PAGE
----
The power of paralinguistic communication – tone of voice – has been well known to politicians and those in the public eye for years. Just watch as any politician comes to prominence and you can almost see the work of the voice coaches coming through.

Body language consists of four elements. There is posture; how we hold ourselves whilst standing or sitting, gestures; the way we use our hands, expression; our eye, brow and mouth movements and adornment; the use of make-up, tattoos, jewellery and so on.

The good coach will monitor body language and tone of voice to check that these things are in sync with what the coachee is saying. If for example the coachee is claiming to be committed to the latest change project whilst slouched in their chair yawning, it’s clear what the real message is. Be wary though of taking non-verbal signals too literally. Scratching my nose may well mean I’m lying, but could also mean I have an itchy nose. Folding my arms my well be a defensive gesture or it could simply mean I’m more comfortable that way. It is groups of signals that give the real message, not single gestures.

As well as monitoring the coachee’s non-verbal communication, you can also use your own to help the conversation flow. Three ideas from NLP are particularly helpful: Try Pacing, that is, matching the coachee’s speed and volume of speech. You can also try Mirroring which is when you match the body language of the coachee (carefully and subtlety though I would suggest). When these have helped you establish rapport you can then use Leading which is where you change your own non-verbal communication and bring the coachee with you.

 

Coaching to establish the Way Forward

Written by Matt Somers on . Posted in Coaching Questions

Coaching Skills Series

This is one of many articles I intend to post this year considering the range of principles, skills and experiences you’ll need to be an effective coaching manager for the people in your team.

This post is about committing to a way forward; the final stage in a series of coaching questions Next time we’ll move on to consider some core skills, starting with body language

way forwardSo we’ve created a destination point by establishing some Aims and we understand the extent of the journey because we’ve taken time to understand the current Reality. A pause for Reflection has enabled us to clarify our thinking and understanding and we’ve generated a number of Options.

Now it’s simply a question of deciding which option to choose, right?

Wrong.

Deciding which option to choose is pointless unless we actually take action. It’s like deciding to move to a nicer area but never phoning an estate agent or deciding to get fitter without changing our diet or exercise habits. Thought without action is just an idle dream.

This then is the point of the Way Forward questions. Our intention at this stage is to turn thought into action. The following questions will help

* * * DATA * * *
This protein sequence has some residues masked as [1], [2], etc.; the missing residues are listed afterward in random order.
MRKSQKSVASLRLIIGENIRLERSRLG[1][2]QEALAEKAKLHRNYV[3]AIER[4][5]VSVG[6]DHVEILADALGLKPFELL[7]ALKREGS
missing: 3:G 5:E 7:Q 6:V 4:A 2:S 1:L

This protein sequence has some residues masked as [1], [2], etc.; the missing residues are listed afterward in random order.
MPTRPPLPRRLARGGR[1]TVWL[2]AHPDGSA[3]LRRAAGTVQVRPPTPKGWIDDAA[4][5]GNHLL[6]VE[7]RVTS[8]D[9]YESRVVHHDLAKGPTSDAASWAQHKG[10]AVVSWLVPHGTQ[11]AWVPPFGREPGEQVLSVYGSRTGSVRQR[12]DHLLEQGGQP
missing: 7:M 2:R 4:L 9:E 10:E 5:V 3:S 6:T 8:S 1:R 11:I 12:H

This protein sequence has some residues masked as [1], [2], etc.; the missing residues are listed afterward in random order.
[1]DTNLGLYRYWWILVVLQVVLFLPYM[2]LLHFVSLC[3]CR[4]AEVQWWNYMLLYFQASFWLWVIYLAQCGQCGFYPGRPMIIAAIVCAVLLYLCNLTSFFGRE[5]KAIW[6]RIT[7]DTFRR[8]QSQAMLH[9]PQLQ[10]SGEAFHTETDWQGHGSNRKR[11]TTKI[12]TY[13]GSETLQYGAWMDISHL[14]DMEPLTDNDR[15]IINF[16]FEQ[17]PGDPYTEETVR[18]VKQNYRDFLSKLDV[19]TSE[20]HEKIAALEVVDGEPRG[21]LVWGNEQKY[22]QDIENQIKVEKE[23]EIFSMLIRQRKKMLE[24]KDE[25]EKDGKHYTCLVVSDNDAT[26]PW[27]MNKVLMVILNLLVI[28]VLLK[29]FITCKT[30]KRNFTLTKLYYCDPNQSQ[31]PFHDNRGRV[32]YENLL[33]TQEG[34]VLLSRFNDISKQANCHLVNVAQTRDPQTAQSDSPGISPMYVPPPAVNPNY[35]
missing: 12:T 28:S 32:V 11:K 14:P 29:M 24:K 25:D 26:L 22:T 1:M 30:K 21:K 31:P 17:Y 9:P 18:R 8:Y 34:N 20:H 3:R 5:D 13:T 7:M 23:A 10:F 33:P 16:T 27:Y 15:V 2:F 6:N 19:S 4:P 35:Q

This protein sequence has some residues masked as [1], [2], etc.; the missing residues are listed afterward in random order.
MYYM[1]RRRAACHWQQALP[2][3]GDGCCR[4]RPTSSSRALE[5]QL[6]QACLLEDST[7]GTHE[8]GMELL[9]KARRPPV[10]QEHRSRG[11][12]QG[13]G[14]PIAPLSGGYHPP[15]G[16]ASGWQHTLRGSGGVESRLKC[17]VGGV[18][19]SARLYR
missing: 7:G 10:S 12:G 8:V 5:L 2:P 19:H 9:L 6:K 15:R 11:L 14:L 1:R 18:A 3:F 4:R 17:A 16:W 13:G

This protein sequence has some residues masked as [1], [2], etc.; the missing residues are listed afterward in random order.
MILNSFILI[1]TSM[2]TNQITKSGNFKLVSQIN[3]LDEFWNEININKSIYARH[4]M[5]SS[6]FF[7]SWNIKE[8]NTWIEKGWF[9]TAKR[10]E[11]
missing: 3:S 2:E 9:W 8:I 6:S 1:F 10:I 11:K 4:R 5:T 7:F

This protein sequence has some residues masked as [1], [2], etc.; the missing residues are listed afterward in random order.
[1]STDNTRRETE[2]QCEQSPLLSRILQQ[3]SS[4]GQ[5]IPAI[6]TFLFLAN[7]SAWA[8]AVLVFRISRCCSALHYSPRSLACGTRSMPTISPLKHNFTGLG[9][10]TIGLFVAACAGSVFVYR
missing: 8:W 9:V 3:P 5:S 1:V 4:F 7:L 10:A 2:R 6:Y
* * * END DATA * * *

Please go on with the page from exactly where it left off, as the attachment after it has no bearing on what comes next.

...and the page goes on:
In relation to your issue:

  •  What exactly are you going to do?
  • When exactly are you going to do it?
  • Who needs to know?
  • How and when will you tell them?
  • What resources do you need?
  • How will you get them?
  • Will this take you towards your aims?
  • What do you need me to do?
  • What is your commitment to this course of action on a scale of 1-10?

You’ll need to be quite tough but encouraging at this stage as human nature seems to get us quite attached to the status quo, even when our current situation is causing problems and anxiety. Better the devil you know, than the devil you don’t so the saying goes. Hence using the word ‘exactly’ in the first two questions. The idea is to encourage coachees to articulate detailed action steps; making a commitment to themselves first.

Sometimes, you might need to hold your tongue if you feel that an action step described at the Way Forward stage is over optimistic or just plain wrong. Sometimes it might be better to let your coachee try and fail. At least they’re moving and at least they’ll learn from the experience. Of course, if an action step is against the organization’s rules, illegal, harmful or unsafe, you’ll need to intervene, but you can at least explain to the coachee why a certain plan may not be possible. It’s these sorts of judgements that make coaching an art form and a skill and so much more than just reeling off a list of questions which anyone can do.

The final commitment question is a good way of clarifying the extent to which our coaching has been successful. A response of less than 10 can be followed by ‘What would have to change to make it a 10′ to throw light on where any blockages may still remain. Other useful questions include:

  • What’s the best thing you could be thinking to get what you want?
  • What’s the best thing you could be feeling to get what you want?
  • What could you delegate?
  • What could you start today?
  • What do you gain/lose by this action?
  • What have you learnt today?